Skip: Got it, perfect. Let’s shift the focus toward the financial. Are there some cost savings associated with Voice over IP that will benefit the company that install such a phone system?

Shana: Oh, yeah, absolutely. Depending on the deployment, there are many cost savings associated with Voice over IP. Voice over IP usually requires less structure cabling, less maintenance than a traditional voice network. And most companies find that they can handle most of the maintenance themselves with some assistance from our Frontier technician. Also, Skip, the Voice over IP phones are much more portable than digital phones. So like if you wanna move a phone, it’s a matter of simply unplugging the phone from one location, taking it over to the other one and plugging it back in and the phone number automatically follows. And this makes office moves and even modifications much cheaper and simpler, of course.

Also, with hosted Voice over IP systems, software upgrades are included in the cost and they happen automatically. So, on-site maintenance is practically non-existent. With Voice over IP systems, adding new lines can be done easily and quickly without having to have more wiring installed.

Skip: Well, it’s pretty clear to see where the financial advantages come in with Voice over IP.

Shana: Yeah.

Skip: Let me shift just a little bit. In terms of conferencing and video conferencing, why is Voice over IP perhaps an excellent platform for customers?

Shana: Well, to begin, a Voice over IP, video conferencing, they all share the same standards and protocols, allowing for full inter operations between the two and seamless voice and video. There are so many options for conferencing and videos today. And they really do help improve communication, like quickly and easily, bringing people that are scattered everywhere together. You can think of it like if you wanna bring people together to train them or you wanna bring people in different locations together for a sales meeting or whatnot. You can do that without having to have the added expense of flying people in or having people drive it. I’ll give you an example, Skip, if we have time.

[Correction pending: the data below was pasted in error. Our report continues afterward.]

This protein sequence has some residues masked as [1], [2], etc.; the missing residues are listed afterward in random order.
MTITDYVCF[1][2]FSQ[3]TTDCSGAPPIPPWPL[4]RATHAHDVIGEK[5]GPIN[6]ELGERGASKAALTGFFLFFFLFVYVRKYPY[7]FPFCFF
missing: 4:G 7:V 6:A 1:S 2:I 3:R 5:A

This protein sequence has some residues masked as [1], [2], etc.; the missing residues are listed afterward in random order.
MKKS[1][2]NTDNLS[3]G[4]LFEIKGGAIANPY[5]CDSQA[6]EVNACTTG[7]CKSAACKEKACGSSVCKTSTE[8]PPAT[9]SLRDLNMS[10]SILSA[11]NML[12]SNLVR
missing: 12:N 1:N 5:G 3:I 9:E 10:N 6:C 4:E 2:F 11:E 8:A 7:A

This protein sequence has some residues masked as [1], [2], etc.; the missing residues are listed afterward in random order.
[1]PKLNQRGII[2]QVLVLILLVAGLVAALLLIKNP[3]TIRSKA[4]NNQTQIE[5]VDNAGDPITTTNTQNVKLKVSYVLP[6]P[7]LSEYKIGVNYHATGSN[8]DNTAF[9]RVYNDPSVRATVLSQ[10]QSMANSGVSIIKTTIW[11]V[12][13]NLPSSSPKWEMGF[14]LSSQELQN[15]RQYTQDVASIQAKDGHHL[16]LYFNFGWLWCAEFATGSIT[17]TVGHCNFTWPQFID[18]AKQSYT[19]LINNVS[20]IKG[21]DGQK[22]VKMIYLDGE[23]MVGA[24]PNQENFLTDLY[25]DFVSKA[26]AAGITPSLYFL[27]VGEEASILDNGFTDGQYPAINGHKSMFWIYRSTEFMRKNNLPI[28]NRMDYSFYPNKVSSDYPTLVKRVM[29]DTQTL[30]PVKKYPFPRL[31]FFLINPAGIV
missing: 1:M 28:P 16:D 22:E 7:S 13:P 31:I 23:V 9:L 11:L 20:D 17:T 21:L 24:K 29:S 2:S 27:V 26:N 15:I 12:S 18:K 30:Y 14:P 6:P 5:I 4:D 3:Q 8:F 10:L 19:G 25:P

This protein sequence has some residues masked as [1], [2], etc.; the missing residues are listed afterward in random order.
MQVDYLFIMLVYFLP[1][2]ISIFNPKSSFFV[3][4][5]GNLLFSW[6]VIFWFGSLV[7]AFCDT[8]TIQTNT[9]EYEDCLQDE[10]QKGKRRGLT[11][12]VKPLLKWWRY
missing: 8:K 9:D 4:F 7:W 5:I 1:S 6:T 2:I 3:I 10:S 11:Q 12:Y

Skip: Yes, please.

Shana: Okay. So imagine that you’re a customer service rep from a service company, you’re talking to a customer, and they’re asking you a question like how do I add an ink cartridge or how do I fix this lawn mower, change a tire, whatever type of, you know, physical support that they need. And a customer service rep, you’re on the phone with them and you don’t…you can’t really visualize how to help them. So, you can call a technician. And you can contact a technician in real time to help solve that problem right away. And if the technician can’t really wrap his arms around what the customer is trying to explain, you can turn on video. And so the technician can then see what the problem is and walk the customer through fixing that. So, I think that’s really great. And, you know, today’s customers, they really expect great customer service. And this type of technology can really differentiate your service company from another one. Another example for video is. You know, from a sales perspective, I can just imagine how many more sales, or you know, how I can increase my clothes rates, the velocity of my sales cycle. If I could see my customers face to face, that’s a big differentiation.

Skip: Those are some great examples. And the first one you mentioned, I was quickly harkening back to my experience this spring with my lawn mower that wouldn’t start and ended up having to rebuild the carburetor, but a little bit of a video tech support there would have been quite helpful.

Shana: The jack of all trades.

Skip: We’ll be back after this short break.